Paula’s Choice Skin Specialist Explains Exfoliants in Skincare
Heather Wish, Skincare Education Specialist at Paula’s Choice shares her knowledge on exfoliants
What is a chemical exfoliant and why should you use one?
Exfoliating is a key step in your skincare routine. It improves skin health by gently removing built up dead skin cells which then helps other products to penetrate better into the skin’s surface.
A chemical exfoliant unglues the bonds holding dead skin to the surface, letting it come away and promote healthier skin cell turnover. Everyone’s skin needs help exfoliating because its natural shedding process is hindered by environmental stressors, skin concerns, and age-related factors. Letting dead skin build up can lead to dull skin, clogged pores, rough texture, and more pronounced wrinkles.
One of the most impressive things about chemical exfoliation is how fast it works to unveil the fresher, smoother, glowing skin hiding underneath. Consistent use leads to dramatic improvement for stubborn concerns like uneven skin tone and enlarged pores.
I know a lot of people love to use physical exfoliants (face scrubs), but did you know that most scrubs and physical exfoliants tend to be abrasive, and their harsh nature can irritate and weaken skin. Chemical exfoliants work more efficiently on a deeper level, without disturbing or tearing at the surface. They also go beyond what a scrub can do, certain chemical exfoliants can penetrate inside the pores which scrubs cannot. They also have an ability to soften the appearance of wrinkles by gently smoothing the built-up skin around them and reinforcing skin’s supportive elements. Chemical exfoliants also improve skin’s hydration.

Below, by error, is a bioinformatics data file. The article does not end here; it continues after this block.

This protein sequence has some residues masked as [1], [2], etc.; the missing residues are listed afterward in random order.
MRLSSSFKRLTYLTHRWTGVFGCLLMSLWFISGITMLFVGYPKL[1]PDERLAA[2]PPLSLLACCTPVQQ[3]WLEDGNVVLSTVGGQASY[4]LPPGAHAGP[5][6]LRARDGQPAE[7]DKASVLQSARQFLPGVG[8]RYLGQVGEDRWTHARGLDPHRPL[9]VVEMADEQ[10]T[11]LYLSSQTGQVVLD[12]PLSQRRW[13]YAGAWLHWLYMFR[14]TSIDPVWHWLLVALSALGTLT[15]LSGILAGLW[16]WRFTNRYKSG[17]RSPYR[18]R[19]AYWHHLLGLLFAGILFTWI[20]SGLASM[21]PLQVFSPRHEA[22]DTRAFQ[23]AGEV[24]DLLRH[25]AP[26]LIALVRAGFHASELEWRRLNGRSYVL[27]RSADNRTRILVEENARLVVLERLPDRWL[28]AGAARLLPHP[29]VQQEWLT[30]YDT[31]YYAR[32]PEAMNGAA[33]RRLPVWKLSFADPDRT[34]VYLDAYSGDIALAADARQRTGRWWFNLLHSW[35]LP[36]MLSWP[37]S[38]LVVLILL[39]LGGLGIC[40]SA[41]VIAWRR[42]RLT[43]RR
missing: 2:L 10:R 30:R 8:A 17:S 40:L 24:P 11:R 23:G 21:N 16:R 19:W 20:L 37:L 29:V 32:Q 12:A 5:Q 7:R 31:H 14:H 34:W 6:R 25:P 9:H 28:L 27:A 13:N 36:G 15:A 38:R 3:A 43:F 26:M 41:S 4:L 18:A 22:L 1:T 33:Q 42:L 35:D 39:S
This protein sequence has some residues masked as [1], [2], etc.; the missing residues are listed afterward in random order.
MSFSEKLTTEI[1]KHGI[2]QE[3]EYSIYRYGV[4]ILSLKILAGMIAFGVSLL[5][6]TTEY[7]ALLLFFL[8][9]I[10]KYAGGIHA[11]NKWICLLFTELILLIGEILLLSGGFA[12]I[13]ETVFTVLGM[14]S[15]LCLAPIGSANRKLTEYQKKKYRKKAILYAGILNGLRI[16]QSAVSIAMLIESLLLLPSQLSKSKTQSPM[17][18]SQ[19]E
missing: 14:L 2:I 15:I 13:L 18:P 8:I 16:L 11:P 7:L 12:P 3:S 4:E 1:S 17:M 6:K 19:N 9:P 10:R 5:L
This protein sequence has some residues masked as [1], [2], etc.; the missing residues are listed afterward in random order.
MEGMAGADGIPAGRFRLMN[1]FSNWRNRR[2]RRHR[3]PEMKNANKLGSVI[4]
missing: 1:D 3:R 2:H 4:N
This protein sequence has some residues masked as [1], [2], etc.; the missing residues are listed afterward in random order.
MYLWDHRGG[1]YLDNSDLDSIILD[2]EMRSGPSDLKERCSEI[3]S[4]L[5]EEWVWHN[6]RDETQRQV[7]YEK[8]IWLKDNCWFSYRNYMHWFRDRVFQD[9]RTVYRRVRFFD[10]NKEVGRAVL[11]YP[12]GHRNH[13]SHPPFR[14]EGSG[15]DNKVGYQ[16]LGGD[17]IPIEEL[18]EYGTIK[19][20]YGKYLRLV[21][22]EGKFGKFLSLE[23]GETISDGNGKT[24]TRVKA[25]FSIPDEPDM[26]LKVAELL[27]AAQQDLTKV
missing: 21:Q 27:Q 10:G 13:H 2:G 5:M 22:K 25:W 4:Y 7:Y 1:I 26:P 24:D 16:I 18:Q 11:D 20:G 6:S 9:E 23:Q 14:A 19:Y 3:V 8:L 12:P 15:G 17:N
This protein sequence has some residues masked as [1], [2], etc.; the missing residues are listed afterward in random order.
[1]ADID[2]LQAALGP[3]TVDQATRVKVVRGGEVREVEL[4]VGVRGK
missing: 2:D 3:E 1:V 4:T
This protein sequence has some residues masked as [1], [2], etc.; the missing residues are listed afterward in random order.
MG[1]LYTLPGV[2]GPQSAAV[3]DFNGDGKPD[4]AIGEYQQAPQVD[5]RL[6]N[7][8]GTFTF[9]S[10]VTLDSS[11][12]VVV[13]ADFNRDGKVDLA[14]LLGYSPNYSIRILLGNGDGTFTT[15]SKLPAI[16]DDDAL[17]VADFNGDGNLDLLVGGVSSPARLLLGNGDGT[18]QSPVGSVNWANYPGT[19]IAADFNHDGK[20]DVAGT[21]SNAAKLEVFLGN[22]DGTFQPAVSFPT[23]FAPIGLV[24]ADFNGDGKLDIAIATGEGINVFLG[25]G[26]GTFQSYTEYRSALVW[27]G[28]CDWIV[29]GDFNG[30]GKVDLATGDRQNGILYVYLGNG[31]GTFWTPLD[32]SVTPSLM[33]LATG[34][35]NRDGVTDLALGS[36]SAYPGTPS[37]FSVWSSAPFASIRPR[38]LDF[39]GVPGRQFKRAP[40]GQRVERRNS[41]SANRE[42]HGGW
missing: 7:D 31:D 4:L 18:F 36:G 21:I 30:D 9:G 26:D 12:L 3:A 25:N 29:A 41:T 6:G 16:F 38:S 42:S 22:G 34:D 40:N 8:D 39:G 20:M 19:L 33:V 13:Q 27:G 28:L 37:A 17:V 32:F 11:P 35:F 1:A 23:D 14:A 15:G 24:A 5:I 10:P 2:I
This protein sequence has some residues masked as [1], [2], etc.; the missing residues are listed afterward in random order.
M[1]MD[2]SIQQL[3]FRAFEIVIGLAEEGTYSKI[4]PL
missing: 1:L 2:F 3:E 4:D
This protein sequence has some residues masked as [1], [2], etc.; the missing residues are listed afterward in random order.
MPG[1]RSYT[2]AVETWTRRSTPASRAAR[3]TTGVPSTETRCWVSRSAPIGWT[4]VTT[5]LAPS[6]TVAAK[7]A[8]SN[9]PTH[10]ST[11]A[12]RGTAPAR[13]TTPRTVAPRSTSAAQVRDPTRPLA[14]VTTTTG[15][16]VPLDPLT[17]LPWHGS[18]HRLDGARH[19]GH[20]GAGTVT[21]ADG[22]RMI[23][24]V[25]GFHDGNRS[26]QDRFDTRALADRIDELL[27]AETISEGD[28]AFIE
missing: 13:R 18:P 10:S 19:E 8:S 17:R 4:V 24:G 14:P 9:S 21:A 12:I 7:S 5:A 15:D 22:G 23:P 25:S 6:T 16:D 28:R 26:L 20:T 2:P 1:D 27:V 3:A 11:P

How do you choose an exfoliant based on your skin needs?
Picking the right product comes down to your individual skin type and skin concerns. Be sure to also consider your texture preference when deciding between lotion, gel, serum or liquid chemical exfoliants.
Alpha hydroxy acids (AHAs) are ideal for normal to dry, rough, sun-damaged skin. The most common forms of AHA you will find in skin care products include glycolic acid, lactic acid, mandelic acid, and tartaric acid. Effective concentrations for daily use range between 5%-10%.
Beta hydroxy acid (BHA) is preferred for normal to oily/combination skin or anyone with pore issues, white bumps, or sensitive skin. You’ll see BHA listed on skin care products as salicylic acid. Concentrations between 1%-2% are great for regular use.
Try Paula’s Choice’s cult-favorite liquid exfoliant - Skin Perfecting 2% BHA Liquid, famous for its ability to unclog pores, smooth fine lines and even out skin tone.
What is the best way to use chemical skincare exfoliants?
Once you have cleansed your skin, and added the optional step of a toner, you can apply your exfoliant onto clean, dry skin. Use your fingers or a cotton pad…that’s down to your personal preference! Apply the exfoliant to your face and neck, and don’t rinse off. Follow with any treatments or serums that you use, and then a moisturiser – not forgetting your daytime SPF!
Handy Tips and advice for using chemical exfoliants
• When introducing a chemical exfoliant into your routine, it’s best to take it slow and steady. Start by using 2-3 times a week initially, and gradually build up to the frequency to suit your skin. Everyone’s skin is different, so listen to your skin and see where it’s happiest!
• Lots of people ask if they can use both AHA and BHA in the same routine. Technically the answer is yes! BUT I would only recommend this to people who are advanced users of exfoliants, as for many people this could sensitise skin.
• The AHAs and BHAs that are used in Paula’s Choice products are safe to be used during pregnancy and while breastfeeding. Of course, always consult with your GP if you have any concerns.
• It’s so important to remember to use SPF all year around – it’s the most important skincare product you should use. When you use a chemical exfoliant regularly as part of your skincare routine it becomes even more important, as your skin can be more sensitive to UV rays.